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Mol Biol Evol. 2007 Aug;24(8):1604-7. Epub 2007 May 24.

Rare coding sequence changes are consistent with Ecdysozoa, not Coelomata.

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Departament de Genètica, Universitat de Barcelona, Barcelona, Spain.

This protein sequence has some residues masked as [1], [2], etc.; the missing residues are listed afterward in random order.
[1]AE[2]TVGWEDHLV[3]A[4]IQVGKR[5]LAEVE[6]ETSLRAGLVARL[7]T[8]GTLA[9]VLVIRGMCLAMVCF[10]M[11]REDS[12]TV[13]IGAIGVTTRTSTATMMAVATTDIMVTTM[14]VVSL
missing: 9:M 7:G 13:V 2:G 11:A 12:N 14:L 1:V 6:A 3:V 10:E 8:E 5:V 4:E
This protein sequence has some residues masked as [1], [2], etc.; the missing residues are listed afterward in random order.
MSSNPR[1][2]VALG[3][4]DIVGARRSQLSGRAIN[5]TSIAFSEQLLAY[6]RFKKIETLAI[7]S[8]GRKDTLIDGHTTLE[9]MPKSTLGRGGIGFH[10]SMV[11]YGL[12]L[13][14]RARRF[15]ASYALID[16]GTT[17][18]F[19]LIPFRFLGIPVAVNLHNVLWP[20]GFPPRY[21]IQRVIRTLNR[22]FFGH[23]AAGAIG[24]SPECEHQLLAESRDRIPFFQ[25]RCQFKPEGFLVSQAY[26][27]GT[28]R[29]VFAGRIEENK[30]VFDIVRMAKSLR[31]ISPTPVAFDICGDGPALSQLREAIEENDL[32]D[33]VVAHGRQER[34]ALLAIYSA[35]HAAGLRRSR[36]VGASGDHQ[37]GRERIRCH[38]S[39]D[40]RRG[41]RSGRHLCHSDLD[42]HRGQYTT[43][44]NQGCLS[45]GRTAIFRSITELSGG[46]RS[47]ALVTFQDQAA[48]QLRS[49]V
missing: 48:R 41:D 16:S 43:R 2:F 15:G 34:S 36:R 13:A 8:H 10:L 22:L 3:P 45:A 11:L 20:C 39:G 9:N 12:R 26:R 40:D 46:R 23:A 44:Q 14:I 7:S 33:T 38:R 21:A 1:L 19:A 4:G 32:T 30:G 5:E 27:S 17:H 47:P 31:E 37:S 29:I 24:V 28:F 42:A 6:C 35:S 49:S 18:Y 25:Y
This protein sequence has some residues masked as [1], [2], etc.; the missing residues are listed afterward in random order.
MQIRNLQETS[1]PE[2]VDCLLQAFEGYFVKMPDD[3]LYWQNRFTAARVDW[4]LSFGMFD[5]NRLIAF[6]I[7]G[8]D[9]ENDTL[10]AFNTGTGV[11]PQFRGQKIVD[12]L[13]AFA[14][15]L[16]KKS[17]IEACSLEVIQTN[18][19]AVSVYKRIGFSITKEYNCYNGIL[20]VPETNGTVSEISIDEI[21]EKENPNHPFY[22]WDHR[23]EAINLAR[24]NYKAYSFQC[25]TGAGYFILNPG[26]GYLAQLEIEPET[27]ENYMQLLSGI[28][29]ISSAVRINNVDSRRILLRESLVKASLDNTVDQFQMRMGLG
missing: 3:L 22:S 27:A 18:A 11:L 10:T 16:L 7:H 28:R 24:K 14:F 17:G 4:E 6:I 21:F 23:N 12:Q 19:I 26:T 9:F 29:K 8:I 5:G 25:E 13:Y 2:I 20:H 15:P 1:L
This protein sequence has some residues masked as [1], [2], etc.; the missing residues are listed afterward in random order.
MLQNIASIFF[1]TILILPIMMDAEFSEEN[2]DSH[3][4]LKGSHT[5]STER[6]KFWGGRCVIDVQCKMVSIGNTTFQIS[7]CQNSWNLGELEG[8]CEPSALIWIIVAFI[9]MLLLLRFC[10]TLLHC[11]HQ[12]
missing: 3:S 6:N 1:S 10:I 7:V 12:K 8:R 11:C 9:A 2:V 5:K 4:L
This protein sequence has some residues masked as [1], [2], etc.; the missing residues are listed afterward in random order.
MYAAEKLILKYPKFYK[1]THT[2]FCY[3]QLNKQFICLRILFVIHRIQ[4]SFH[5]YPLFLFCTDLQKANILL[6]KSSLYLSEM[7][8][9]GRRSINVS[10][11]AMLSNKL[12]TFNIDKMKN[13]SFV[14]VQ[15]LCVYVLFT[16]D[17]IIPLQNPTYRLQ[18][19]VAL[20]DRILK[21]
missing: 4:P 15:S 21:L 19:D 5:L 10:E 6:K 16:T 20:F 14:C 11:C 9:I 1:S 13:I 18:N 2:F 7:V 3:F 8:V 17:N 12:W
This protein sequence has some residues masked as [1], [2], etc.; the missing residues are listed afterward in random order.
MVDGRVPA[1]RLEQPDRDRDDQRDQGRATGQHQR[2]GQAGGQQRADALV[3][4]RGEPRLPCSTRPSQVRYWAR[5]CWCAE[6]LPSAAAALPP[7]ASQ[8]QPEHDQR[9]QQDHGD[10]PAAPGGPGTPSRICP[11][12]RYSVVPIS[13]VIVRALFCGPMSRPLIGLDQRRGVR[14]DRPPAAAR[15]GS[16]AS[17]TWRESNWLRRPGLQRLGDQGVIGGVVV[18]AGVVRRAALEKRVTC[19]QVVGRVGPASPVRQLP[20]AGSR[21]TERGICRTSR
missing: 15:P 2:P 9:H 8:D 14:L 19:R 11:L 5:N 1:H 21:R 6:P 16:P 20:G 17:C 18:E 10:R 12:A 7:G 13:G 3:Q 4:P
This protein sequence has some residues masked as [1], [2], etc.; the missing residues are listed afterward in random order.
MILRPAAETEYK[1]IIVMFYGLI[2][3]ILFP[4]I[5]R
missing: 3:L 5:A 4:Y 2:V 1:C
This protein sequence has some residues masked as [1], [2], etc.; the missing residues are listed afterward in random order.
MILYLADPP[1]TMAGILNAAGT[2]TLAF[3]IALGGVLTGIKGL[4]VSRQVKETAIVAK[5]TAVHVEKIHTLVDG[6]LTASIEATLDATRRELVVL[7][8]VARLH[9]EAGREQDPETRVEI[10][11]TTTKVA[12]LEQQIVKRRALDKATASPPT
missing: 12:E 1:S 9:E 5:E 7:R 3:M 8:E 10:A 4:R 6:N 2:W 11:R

There is growing interest in the use of alternative, more slowly-evolving RGCs (rare genomic changes). Recently, Rogozin and coauthors (Rogozin et al. 2007) proposed a novel phylogenetic method employing rare amino acid changes, RGC-CAMs (rare genomic changes-conserved amino acids-multiple substitutions). They applied their method to 694 sets of eukaryotic orthologs in order to distinguish the relationship between nematodes, arthropods and deuterostomes. They concluded that such rare amino acid changes were consistent with the Coelomata hypothesis, which groups arthropods and deuterostomes to the exclusion of nematodes. Here we use newly available genomic sequences from Nematostella vectensis, a basal metazoan, and from Brugia malayi, an additional nematode. We show that the apparent support for Coelomata is likely to be the result of the rapid rate of evolution leading to Caenorhabditis nematodes. Including the additional species paints a very different picture, with 13 remaining characters consistent with Ecdysozoa versus only 1 consistent with Coelomata.

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